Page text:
Franklin Tennessee's Number 1 Law Firm, Johnston and Street, PLLC
A full-service law firm offering hometown client care.

Business Planning

Breach of contract lawyer, business law & litigation


Has your business experienced increase of revenue?


If you are buying or selling real estate, starting or expanding a business, or fighting city hall, our Franklin attorneys can help you scout out the pitfalls. If your home is in jeopardy of foreclosure, our lawyers can help you explore your options. If you are in a property dispute, our legal team can protect your interests.

Startups & Entrepreneurship

It's no secret that the majority of start-ups fail within a few years. We aim to improve the odds by helping clients form the proper foundation for business success, and by protecting their legal and financial interests along the way.

Our lawyers counsel business clients from startup and the formation of the partnership or corporate entity, through growth and challenges, and in day-to-day legal matters. We help you to plan for financial and management challenges, to resolve disputes when they arise, and tie up the loose ends when a company or partnership has run its course.


Sole Proprietors

A sole proprietorship is where one individual is doing business in their own name with no protection from lawsuits. When you make a profit, it is taxed to the sole proprietor, on their personal tax return, usually with a schedule C that lists their gross receipts minus their expenses to a net profit to flow onto their personal 1040.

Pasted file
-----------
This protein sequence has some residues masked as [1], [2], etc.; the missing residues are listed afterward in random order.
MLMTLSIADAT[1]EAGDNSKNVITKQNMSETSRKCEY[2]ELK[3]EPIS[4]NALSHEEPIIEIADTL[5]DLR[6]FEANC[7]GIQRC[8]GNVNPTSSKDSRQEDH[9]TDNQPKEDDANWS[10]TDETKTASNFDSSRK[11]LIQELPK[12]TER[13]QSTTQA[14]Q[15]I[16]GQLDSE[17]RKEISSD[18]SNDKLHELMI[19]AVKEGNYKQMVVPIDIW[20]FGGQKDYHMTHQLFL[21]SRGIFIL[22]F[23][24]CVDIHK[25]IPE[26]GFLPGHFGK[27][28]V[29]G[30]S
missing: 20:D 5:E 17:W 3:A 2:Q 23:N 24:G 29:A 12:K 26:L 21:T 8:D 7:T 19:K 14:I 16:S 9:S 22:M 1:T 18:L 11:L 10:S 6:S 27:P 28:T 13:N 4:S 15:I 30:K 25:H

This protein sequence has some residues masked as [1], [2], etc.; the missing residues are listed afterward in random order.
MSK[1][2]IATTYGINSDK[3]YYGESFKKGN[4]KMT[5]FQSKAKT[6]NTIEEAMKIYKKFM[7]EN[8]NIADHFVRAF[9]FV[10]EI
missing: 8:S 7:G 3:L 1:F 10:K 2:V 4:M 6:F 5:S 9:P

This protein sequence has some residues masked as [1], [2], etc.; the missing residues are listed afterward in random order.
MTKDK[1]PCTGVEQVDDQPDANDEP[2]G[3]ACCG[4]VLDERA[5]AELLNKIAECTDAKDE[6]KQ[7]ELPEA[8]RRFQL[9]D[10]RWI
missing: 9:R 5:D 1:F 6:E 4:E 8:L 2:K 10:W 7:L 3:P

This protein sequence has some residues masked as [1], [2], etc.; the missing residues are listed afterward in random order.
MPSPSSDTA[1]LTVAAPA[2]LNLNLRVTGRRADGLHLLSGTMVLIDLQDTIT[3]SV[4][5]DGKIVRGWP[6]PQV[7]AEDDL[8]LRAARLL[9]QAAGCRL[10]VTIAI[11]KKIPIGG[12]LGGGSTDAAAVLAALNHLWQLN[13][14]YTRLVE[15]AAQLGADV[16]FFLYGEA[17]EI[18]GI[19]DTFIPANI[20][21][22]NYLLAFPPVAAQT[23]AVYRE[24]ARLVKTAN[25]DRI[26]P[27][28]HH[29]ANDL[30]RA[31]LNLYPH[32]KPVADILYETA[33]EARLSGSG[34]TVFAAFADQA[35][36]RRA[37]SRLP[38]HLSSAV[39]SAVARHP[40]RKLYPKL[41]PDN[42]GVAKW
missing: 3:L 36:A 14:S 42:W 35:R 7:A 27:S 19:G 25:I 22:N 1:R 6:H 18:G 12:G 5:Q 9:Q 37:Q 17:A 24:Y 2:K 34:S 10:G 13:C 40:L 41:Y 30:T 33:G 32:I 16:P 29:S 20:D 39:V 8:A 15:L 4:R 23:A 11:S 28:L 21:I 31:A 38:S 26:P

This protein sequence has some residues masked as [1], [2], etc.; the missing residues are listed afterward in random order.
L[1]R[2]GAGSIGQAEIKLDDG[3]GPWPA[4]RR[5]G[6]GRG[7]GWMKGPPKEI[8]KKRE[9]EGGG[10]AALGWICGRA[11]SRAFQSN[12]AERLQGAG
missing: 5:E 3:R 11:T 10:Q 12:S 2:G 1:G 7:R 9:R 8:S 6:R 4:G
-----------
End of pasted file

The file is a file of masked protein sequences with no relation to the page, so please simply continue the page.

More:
LLC vs. Corporations 

The members in a Limited Liability Company or Professional Limited Liability Company have limited liability. The LLC’s do a tax return as a LLC, but then all the money then flows through to the members, the K-1 holders, and it shows up on the member’s personal tax return. It is known as a flow through system.

A corporation is a separate legal entity, apart from the individuals who may own it (shareholders) or manage it (directors, officers, etc). The owners (shareholders) have limited liability. Debts and liabilities incurred by the corporation belong to the corporation and not to the shareholders.

A corporation files a tax return and they pay taxes. Then, the shareholders pay taxes on the money that they get. It is generally double taxed.

Attorney Tim Street is excellent with details. He’s sharp and he knows the law. He’s thorough and trustworthy.
— John Lawrence

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